The increased speed of the vaccine rollout has given many in the live events industry an overly optimistic outlook regarding the swift return to pre-pandemic packed shows. The primary focus thus far has been on how venues need to adjust to “The New Normal” and if they can balance new health mandates against their already razor-thin margins. While the vaccine may relax some of these mandates and allow operators to increase capacity, it does not address the shift we may be facing in the macro-economic demand curve of live events.
In December of 2020, The Washington Post found nearly 12 million renters would owe an average of $5,850 in back rent and utilities by January of 2021. According to Mark Zandi, chief economist at Moody’s Analytics, that could equate to almost $70 billion in unpaid debt – “a painful amount that renters, landlords and utility companies will have to sort out.” The US government has been working to provide relief for this housing crisis. Just last week, newly elected US President Joe Biden extended the federal eviction moratorium, which is set to expire on Jan. 31, through at least March 31. In addition to this pause, US Congress had provided $25 billion in rental assistance through their December 2020 stimulus package with Biden asking for an additional $25 billion in his future bill.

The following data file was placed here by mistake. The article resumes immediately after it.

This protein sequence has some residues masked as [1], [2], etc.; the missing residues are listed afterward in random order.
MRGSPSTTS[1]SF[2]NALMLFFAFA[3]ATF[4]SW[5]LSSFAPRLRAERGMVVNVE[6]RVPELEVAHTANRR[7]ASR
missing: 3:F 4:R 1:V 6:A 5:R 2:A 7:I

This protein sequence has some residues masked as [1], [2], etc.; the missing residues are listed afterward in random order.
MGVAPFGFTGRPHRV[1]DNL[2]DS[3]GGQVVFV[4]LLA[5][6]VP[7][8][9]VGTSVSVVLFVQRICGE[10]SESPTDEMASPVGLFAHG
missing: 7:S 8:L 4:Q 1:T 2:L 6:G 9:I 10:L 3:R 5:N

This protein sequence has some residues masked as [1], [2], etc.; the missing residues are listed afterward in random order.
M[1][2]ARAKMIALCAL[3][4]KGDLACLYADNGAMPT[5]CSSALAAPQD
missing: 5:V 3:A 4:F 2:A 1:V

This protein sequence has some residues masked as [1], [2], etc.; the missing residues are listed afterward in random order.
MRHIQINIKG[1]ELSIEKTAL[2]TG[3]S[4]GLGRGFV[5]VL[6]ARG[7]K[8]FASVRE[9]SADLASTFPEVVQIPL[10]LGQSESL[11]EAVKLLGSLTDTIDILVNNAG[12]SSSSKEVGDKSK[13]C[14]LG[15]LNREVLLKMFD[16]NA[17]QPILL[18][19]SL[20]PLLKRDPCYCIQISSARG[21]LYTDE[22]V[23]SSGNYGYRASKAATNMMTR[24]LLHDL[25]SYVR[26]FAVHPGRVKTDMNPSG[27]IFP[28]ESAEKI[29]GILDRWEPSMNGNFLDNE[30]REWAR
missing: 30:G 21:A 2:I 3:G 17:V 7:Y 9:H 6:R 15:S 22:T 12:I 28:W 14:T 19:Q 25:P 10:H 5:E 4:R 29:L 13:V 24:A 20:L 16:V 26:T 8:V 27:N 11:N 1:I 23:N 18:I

These cash infusions will chip away at that growing $70 billion debt, but will ultimately come up short and relief will take time to trickle down to concert fans. Likely falling at a time when venues start to re-open at more profitable capacities. This “perfect storm” could leave venues across the country looking to pack their houses against a large portion of their consumer base conflicted over purchasing concert tickets or catching up on their physiological and safety needs. And as Maslow has taught us many will opt to catch up on those basic needs first.
This conflict is not a new phenomenon. There are always demographic segments facing the choice of want versus need. However, businesses usually adjust their marketing approach to capitalize on the segments free of that conflict. This is not the case today where a disproportionate percentage of the entire world population has been shaken by the economic impacts of the pandemic. This leaves venue owners to fight over a very small percentage with the necessary disposable income to fork-over.
How can concert promoters face this challenge? First, it is imperative that the majors such as Live Nation, AEG, and NIVA begin to focus their lobbying efforts on getting that second $25 billion round of housing assistance passed. Without it, the suggested rental shortfall is just shy of $50 billion and growing. This would, in essence, double the time for the collective concert fan segment to catch-up on their basic needs and be able to regularly support live events. Second, the industry will have to accept that the supply/demand curve will shift when we return to operations. With fewer fans with adequate resources to attend shows, the only solution is to reduce the price of tickets. Promoters, suppliers, artists, and managers will have to work together to find that new equilibrium and then adjust as the consumer pool emerges from its COVID-catch-up. Ultimately, we will return to those pre-pandemic levels. However, it is going to take time and compassion for concert fans to get there.